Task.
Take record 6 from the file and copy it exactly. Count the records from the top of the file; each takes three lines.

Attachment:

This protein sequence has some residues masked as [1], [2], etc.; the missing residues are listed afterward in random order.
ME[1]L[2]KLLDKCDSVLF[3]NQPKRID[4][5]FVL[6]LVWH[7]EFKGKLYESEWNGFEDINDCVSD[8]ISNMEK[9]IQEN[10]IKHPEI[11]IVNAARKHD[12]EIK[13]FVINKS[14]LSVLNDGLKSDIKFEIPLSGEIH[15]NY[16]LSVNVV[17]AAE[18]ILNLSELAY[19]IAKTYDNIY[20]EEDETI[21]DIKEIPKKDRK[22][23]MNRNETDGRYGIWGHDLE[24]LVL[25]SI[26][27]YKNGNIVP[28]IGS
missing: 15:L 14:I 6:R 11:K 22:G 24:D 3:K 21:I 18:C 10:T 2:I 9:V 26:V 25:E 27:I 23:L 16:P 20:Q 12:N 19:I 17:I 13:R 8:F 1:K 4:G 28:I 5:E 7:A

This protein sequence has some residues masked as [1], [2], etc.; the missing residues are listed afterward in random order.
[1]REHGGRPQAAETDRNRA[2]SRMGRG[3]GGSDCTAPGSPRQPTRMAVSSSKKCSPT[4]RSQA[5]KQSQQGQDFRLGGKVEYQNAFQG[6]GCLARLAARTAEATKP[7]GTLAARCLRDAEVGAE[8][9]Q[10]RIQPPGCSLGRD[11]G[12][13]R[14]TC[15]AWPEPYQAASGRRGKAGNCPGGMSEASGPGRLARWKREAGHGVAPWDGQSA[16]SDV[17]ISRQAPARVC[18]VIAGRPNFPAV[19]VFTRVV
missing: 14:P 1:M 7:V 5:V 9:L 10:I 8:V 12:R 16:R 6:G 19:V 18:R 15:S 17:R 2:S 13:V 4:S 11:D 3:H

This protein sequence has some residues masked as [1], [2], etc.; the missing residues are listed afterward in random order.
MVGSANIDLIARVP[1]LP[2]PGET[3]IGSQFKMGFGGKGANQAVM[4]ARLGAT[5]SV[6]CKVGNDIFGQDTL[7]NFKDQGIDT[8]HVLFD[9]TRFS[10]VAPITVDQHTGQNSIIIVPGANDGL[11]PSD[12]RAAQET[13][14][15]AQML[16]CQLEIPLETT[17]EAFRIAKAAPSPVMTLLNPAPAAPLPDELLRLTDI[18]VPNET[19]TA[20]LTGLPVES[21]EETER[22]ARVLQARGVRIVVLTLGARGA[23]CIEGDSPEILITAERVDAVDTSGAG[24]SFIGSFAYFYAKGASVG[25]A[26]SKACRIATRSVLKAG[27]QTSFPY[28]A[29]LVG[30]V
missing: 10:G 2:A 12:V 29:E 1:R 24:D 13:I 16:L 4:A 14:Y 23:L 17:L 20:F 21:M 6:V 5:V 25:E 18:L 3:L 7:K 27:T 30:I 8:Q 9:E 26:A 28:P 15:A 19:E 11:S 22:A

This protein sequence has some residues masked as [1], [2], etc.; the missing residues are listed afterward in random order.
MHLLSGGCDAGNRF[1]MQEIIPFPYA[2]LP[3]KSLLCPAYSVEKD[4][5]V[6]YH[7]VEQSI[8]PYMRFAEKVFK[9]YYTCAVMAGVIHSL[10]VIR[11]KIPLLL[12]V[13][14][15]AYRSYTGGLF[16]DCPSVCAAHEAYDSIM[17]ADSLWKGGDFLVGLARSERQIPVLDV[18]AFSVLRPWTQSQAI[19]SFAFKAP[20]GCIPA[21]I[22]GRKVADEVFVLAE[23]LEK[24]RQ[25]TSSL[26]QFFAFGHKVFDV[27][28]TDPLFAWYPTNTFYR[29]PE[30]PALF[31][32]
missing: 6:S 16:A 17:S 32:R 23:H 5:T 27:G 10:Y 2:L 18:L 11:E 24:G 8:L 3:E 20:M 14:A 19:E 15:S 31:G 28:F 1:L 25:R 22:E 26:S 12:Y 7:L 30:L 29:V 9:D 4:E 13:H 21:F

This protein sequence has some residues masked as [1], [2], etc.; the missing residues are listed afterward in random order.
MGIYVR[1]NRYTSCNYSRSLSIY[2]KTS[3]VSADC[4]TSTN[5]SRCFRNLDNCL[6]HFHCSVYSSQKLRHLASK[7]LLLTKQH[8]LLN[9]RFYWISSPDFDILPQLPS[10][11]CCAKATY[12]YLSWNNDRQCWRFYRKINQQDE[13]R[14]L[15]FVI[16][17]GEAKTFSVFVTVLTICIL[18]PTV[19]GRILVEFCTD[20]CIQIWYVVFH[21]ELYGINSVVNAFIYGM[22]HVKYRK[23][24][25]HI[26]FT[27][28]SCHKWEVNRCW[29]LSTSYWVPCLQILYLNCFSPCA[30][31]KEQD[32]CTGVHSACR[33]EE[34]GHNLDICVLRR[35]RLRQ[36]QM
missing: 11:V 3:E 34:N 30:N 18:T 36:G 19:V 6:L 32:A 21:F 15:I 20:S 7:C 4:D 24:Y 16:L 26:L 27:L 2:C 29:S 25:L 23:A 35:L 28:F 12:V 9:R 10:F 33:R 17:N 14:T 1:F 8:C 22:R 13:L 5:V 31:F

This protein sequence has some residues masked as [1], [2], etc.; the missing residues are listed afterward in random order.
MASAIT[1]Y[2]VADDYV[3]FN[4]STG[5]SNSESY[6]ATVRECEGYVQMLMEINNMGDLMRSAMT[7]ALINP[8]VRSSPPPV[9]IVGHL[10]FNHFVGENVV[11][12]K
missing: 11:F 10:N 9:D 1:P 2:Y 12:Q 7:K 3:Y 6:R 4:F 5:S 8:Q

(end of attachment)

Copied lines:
This protein sequence has some residues masked as [1], [2], etc.; the missing residues are listed afterward in random order.
MASAIT[1]Y[2]VADDYV[3]FN[4]STG[5]SNSESY[6]ATVRECEGYVQMLMEINNMGDLMRSAMT[7]ALINP[8]VRSSPPPV[9]IVGHL[10]FNHFVGENVV[11][12]K
missing: 11:F 10:N 9:D 1:P 2:Y 12:Q 7:K 3:Y 6:R 4:F 5:S 8:Q